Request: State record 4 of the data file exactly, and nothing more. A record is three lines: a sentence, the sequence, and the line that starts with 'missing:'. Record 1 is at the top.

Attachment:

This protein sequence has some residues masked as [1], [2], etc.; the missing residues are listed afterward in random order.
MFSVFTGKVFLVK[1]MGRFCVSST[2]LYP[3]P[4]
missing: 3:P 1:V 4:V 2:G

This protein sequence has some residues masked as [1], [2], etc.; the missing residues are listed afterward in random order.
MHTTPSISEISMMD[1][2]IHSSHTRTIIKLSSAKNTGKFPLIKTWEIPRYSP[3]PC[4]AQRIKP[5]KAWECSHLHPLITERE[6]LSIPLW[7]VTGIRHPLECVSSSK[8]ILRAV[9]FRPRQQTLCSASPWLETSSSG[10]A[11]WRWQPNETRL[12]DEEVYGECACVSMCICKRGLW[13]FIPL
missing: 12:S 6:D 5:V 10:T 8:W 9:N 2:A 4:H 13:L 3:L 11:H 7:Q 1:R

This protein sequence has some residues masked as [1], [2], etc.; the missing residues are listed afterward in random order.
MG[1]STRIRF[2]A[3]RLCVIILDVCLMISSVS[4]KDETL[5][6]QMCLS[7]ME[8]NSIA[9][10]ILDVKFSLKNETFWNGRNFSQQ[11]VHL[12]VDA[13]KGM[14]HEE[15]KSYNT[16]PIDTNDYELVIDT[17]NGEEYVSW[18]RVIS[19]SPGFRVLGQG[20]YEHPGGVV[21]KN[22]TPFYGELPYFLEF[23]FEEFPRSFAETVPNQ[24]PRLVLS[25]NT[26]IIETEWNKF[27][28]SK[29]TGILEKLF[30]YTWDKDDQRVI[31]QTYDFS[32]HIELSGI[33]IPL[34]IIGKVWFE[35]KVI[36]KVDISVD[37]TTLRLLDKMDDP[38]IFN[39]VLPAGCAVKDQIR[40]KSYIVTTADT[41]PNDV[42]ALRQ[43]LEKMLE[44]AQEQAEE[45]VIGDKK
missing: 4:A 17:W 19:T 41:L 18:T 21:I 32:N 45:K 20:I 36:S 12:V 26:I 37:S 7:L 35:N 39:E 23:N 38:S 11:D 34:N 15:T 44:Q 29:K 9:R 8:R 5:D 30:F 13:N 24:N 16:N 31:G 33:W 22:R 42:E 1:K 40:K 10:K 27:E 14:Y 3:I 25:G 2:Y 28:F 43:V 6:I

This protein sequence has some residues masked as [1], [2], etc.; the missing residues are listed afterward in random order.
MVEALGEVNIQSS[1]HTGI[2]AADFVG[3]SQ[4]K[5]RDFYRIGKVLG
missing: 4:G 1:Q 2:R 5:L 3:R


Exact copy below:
This protein sequence has some residues masked as [1], [2], etc.; the missing residues are listed afterward in random order.
MVEALGEVNIQSS[1]HTGI[2]AADFVG[3]SQ[4]K[5]RDFYRIGKVLG
missing: 4:G 1:Q 2:R 5:L 3:R